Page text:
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    Stay Safe in the Sun After Skin Cancer

    By Camille Peri
    WebMD Feature
    Reviewed by Debra Jaliman, MD

    If you've had skin cancer, you don't need to stay indoors and read a book while everyone else is out riding a bike or at a ball game. You do need to be extra careful in the sun, though.

    "We want to encourage a healthy lifestyle," says Lisa Chipps, MD, director of dermatologic surgery at Harbor-UCLA Medical Center.

    Recommended Related to Melanoma/Skin Cancer

    Overview

    Note: Separate PDQ summaries on Skin Cancer Prevention, Skin Cancer Treatment, and Levels of Evidence for Cancer Screening and Prevention Studies are also available. Interventions The only widely proposed screening procedure for skin cancer is visual examination of the skin, including both self-examination and clinical examination. Benefits In asymptomatic populations, the effect of visual skin examination on mortality from nonmelanomatous skin cancers is unknown. Further, the evidence...

    Read the Overview article > >

    But once you've had a skin cancer, she says, you're more likely to have another. If you've had a melanoma, the most serious skin cancer, you're nine times more likely to have a new one.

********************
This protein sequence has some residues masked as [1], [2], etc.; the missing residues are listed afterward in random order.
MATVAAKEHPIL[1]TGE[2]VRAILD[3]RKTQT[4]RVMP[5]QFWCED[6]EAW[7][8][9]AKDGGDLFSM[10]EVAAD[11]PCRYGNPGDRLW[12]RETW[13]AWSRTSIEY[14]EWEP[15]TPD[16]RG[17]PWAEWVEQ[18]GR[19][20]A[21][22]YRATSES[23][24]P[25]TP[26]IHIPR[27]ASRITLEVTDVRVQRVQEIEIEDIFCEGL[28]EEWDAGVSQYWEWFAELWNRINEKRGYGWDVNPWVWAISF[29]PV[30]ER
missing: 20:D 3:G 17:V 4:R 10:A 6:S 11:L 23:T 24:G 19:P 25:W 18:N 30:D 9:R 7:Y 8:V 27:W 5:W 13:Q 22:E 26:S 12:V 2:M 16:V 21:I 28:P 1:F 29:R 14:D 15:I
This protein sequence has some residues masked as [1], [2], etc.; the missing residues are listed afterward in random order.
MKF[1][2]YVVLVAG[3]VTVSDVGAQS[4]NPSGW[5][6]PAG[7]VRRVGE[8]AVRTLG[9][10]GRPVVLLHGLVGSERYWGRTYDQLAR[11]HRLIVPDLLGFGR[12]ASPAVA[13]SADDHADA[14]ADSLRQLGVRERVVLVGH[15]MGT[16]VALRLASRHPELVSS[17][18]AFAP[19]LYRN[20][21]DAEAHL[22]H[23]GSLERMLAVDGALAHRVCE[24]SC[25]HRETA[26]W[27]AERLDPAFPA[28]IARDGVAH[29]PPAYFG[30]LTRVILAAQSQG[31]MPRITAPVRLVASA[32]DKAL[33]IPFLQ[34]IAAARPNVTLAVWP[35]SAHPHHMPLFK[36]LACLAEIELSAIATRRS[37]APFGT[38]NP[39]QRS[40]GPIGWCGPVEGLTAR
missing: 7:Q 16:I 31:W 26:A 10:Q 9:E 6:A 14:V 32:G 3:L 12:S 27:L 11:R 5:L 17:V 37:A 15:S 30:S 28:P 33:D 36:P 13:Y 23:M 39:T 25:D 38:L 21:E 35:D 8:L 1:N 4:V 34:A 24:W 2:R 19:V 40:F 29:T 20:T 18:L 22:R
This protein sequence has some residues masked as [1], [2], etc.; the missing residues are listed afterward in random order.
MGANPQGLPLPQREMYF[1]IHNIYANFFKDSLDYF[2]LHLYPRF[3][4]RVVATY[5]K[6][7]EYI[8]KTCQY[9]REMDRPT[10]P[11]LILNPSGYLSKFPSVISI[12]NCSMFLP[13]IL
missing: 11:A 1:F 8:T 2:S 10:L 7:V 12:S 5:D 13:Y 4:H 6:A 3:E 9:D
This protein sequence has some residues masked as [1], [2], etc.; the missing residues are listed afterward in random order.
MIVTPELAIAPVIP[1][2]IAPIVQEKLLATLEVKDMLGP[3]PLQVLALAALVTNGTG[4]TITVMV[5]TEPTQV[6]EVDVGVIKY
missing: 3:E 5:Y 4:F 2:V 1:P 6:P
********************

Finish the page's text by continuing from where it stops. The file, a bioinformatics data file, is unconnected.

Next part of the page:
The key, Chipps says, is to take steps to protect your skin from harmful rays whenever you go outside -- whether you're going to the beach or just to the office.

    6 Tips for Outdoor Sun Safety

    If you're going to be outdoors for a while, try these tips:

    Avoid the sun when it's strongest. That's between 10 a.m. and 4 p.m. Go out earlier or in the late afternoon.

    Go under cover. Covering up with the right clothes may protect you even better than sunscreen. When selecting clothing:

    • If you can see through the fabric, ultraviolet (UV) rays can get through, too. Pick a tighter weave. Regular clothing has an SPF (sun protection factor) of 6. You need clothing with an SPF of 50 to protect yourself.
    • Consider shirts and pants made in UV-absorbing fabric, especially if you burn easily.
    • Complete your outfit with a broad-brimmed hat and sunglasses with UV protection.

    Apply sunscreen early and often. If you're in and out of the water or working up a sweat in the garden, you need a water-resistant, broad-spectrum sunscreen with an SPF of 30 or more. Find one that's water-resistant for 80 minutes. To protect against cancer-causing UVA rays, look for ingredients like:

    "Apply a shot glass-sized amount to your whole body at least 30 minutes before you're in the sun," says Brian Johnson, MD. He's a dermatologic surgeon in Norfolk, VA, and a spokesman for the Skin Cancer Foundation.

    If you use a sunscreen spray, apply it until an even sheen appears on all of your exposed skin. Don't spray sunscreen on your face. Spray it in your hands, and then spread it on your face. But be careful where you are when you apply it. Some sunscreen sprays may contain ingredients that can catch fire.

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